Egypt has refused financial aid offers from the Gulf and other foreign countries because political conditions have been attached, member of the Supreme Council of the Armed Forces (SCAF) Major General Mahmoud Nasr said during a SCAF seminar Thursday.
"Although the most serious problem facing the Egyptian economy in the short term is a consistent decline in foreign reserves, we still do not want to receive aid from the Gulf and other foreign countries," Nasr said.
Egypt's total foreign reserves currently stand at US$22 billion and are expected to decline to $15 billion by the end of January, Nasr said. He noted that Egypt's perilous economic situation is making its economy vulnerable to international pressure.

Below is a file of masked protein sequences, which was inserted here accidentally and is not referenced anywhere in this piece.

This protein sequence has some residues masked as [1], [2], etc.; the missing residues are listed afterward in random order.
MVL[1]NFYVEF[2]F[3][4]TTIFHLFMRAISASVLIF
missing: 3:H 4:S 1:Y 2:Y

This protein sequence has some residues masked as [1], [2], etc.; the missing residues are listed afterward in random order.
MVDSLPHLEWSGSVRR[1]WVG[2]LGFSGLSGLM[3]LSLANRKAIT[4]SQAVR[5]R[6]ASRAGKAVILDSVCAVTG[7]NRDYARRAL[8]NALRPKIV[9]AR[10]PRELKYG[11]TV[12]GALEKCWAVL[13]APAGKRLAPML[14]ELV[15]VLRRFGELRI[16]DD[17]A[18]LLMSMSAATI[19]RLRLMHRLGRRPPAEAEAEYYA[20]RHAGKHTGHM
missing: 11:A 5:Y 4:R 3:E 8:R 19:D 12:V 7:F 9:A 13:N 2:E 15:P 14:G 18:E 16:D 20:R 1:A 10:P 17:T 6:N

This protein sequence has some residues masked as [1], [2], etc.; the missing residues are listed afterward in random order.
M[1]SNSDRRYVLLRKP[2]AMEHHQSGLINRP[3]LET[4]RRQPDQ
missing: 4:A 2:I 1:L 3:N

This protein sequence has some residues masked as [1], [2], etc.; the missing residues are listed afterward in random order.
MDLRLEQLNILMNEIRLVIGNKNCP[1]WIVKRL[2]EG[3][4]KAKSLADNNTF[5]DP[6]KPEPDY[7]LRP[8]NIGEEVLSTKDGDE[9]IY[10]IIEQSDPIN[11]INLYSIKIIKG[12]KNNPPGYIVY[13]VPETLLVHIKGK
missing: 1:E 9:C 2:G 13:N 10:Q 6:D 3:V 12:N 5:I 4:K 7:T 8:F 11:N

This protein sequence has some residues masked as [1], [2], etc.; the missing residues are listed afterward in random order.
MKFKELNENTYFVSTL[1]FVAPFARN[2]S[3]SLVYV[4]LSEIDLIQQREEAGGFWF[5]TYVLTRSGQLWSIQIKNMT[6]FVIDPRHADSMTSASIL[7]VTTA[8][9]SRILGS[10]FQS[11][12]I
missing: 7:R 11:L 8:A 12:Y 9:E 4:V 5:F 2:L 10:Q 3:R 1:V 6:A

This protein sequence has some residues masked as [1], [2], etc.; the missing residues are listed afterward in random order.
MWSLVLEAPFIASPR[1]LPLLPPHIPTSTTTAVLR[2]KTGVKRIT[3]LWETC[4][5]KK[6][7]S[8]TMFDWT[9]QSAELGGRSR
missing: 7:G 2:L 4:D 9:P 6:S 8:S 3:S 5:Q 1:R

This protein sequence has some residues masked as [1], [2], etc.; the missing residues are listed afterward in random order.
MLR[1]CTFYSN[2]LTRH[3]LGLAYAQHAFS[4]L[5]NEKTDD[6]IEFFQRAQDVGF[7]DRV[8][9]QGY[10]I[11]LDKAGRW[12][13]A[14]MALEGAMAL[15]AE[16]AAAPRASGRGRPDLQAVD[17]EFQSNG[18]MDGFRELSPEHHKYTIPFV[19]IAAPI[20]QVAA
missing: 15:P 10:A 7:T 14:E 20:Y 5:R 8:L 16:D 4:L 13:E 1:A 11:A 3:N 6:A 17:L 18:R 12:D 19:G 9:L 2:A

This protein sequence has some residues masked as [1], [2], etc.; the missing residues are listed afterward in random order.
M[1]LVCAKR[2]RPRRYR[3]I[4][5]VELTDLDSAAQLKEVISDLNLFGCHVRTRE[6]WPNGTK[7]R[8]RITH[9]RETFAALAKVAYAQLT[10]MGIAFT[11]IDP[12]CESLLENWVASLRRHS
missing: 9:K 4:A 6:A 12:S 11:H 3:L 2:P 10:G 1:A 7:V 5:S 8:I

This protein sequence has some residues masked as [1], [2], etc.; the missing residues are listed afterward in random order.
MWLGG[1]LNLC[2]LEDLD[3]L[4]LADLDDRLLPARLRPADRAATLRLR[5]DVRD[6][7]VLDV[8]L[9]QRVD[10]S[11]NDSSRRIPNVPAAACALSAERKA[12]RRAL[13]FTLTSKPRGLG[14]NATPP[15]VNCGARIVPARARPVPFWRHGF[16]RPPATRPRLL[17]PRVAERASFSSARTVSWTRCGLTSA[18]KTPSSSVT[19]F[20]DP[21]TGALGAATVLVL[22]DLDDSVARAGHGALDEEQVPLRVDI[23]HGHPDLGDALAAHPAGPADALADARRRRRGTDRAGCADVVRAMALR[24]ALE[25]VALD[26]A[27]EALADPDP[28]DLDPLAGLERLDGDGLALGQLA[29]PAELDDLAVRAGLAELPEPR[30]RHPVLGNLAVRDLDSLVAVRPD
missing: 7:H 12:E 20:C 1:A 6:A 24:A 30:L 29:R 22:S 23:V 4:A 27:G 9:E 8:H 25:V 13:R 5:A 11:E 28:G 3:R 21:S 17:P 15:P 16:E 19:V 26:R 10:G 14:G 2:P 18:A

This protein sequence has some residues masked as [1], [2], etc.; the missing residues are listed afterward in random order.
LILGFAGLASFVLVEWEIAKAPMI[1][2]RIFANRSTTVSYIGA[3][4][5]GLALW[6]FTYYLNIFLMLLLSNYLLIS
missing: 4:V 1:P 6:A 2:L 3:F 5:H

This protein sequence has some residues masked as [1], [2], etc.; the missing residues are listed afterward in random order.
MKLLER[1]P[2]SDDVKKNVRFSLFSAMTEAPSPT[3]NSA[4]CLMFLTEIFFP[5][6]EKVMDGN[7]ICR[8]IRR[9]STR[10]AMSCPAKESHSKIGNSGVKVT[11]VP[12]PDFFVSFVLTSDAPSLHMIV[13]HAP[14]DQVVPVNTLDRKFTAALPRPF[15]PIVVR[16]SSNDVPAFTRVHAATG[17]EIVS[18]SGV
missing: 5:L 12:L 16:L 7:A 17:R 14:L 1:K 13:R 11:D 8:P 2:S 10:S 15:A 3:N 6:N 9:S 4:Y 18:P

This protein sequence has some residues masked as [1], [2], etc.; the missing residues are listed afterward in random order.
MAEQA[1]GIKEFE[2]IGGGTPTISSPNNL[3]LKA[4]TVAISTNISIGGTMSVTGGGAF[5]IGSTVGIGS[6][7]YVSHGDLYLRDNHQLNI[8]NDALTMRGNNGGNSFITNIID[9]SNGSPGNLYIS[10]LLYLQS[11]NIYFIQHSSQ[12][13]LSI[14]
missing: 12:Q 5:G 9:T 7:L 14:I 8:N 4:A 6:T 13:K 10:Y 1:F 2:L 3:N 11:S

Nasr added that the Egyptian economy is currently facing difficulties because of the poor economic policies of the former Mubarak regime, and that the economy has deteriorated since the 25 January uprising.
"The military has pumped $1 billion of revenues from its own projects into the Central Bank of Egypt," Nasr said, warning that the government's budget deficit is expected to increase to 10.8 percent. He also expects Egypt's growth rate to reach only 2 percent by the end of the current fiscal year, which would lead to a higher unemployment rate than at present.
"Foreign reserves will fall to $15 billion by the end of January, as Egypt will have to pay $5 billion to foreign investors, as well as meet other obligations."
Translated from the Arabic Edition